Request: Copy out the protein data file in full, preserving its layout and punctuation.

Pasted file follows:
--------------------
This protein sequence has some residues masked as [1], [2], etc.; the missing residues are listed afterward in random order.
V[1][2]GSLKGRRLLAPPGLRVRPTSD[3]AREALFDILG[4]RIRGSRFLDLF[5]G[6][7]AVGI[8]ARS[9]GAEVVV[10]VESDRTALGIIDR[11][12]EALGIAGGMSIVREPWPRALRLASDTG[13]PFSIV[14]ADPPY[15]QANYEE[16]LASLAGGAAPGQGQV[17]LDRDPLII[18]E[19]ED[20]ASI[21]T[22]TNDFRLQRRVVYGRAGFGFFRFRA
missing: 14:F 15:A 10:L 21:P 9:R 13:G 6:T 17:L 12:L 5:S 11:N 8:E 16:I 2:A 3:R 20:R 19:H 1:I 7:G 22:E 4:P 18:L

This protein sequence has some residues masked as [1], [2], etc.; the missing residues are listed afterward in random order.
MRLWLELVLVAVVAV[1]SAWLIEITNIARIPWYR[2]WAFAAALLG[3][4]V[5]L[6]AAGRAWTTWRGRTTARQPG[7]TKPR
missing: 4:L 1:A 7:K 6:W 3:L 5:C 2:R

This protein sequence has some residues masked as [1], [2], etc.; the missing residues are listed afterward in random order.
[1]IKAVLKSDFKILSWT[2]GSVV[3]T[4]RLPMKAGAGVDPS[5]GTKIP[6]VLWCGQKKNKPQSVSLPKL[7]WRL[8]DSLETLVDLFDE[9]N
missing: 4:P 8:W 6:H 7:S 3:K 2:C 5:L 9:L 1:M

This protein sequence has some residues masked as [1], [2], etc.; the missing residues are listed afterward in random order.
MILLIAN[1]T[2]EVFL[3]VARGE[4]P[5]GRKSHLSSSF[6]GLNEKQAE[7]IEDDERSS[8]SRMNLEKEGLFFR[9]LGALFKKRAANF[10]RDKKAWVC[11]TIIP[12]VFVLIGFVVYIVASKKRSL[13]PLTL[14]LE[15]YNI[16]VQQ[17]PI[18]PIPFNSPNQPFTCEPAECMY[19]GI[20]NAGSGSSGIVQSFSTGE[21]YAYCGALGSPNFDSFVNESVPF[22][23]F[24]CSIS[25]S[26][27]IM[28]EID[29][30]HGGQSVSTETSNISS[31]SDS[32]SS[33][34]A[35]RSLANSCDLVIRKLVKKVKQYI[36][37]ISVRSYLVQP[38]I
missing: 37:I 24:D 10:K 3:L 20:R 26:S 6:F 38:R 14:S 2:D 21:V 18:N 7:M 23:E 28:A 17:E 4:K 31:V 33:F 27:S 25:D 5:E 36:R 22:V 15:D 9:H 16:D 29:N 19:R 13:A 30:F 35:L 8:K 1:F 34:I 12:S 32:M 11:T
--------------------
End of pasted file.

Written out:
This protein sequence has some residues masked as [1], [2], etc.; the missing residues are listed afterward in random order.
V[1][2]GSLKGRRLLAPPGLRVRPTSD[3]AREALFDILG[4]RIRGSRFLDLF[5]G[6][7]AVGI[8]ARS[9]GAEVVV[10]VESDRTALGIIDR[11][12]EALGIAGGMSIVREPWPRALRLASDTG[13]PFSIV[14]ADPPY[15]QANYEE[16]LASLAGGAAPGQGQV[17]LDRDPLII[18]E[19]ED[20]ASI[21]T[22]TNDFRLQRRVVYGRAGFGFFRFRA
missing: 14:F 15:A 10:L 21:P 9:R 13:G 6:T 17:L 12:L 5:S 11:N 8:E 16:I 2:A 3:R 20:R 19:H 1:I 7:G 22:E 4:P 18:L

This protein sequence has some residues masked as [1], [2], etc.; the missing residues are listed afterward in random order.
MRLWLELVLVAVVAV[1]SAWLIEITNIARIPWYR[2]WAFAAALLG[3][4]V[5]L[6]AAGRAWTTWRGRTTARQPG[7]TKPR
missing: 4:L 1:A 7:K 6:W 3:L 5:C 2:R

This protein sequence has some residues masked as [1], [2], etc.; the missing residues are listed afterward in random order.
[1]IKAVLKSDFKILSWT[2]GSVV[3]T[4]RLPMKAGAGVDPS[5]GTKIP[6]VLWCGQKKNKPQSVSLPKL[7]WRL[8]DSLETLVDLFDE[9]N
missing: 4:P 8:W 6:H 7:S 3:K 2:C 5:L 9:L 1:M

This protein sequence has some residues masked as [1], [2], etc.; the missing residues are listed afterward in random order.
MILLIAN[1]T[2]EVFL[3]VARGE[4]P[5]GRKSHLSSSF[6]GLNEKQAE[7]IEDDERSS[8]SRMNLEKEGLFFR[9]LGALFKKRAANF[10]RDKKAWVC[11]TIIP[12]VFVLIGFVVYIVASKKRSL[13]PLTL[14]LE[15]YNI[16]VQQ[17]PI[18]PIPFNSPNQPFTCEPAECMY[19]GI[20]NAGSGSSGIVQSFSTGE[21]YAYCGALGSPNFDSFVNESVPF[22][23]F[24]CSIS[25]S[26][27]IM[28]EID[29][30]HGGQSVSTETSNISS[31]SDS[32]SS[33][34]A[35]RSLANSCDLVIRKLVKKVKQYI[36][37]ISVRSYLVQP[38]I
missing: 37:I 24:D 10:K 3:L 20:R 26:S 6:F 38:R 14:S 2:D 21:V 18:N 7:M 23:E 28:A 17:E 4:K 31:V 33:F 27:S 25:D 5:E 36:R 22:V 15:D 9:H 16:D 29:N 19:R 13:A 30:F 35:L 8:K 1:F 34:I 12:S 32:M 11:T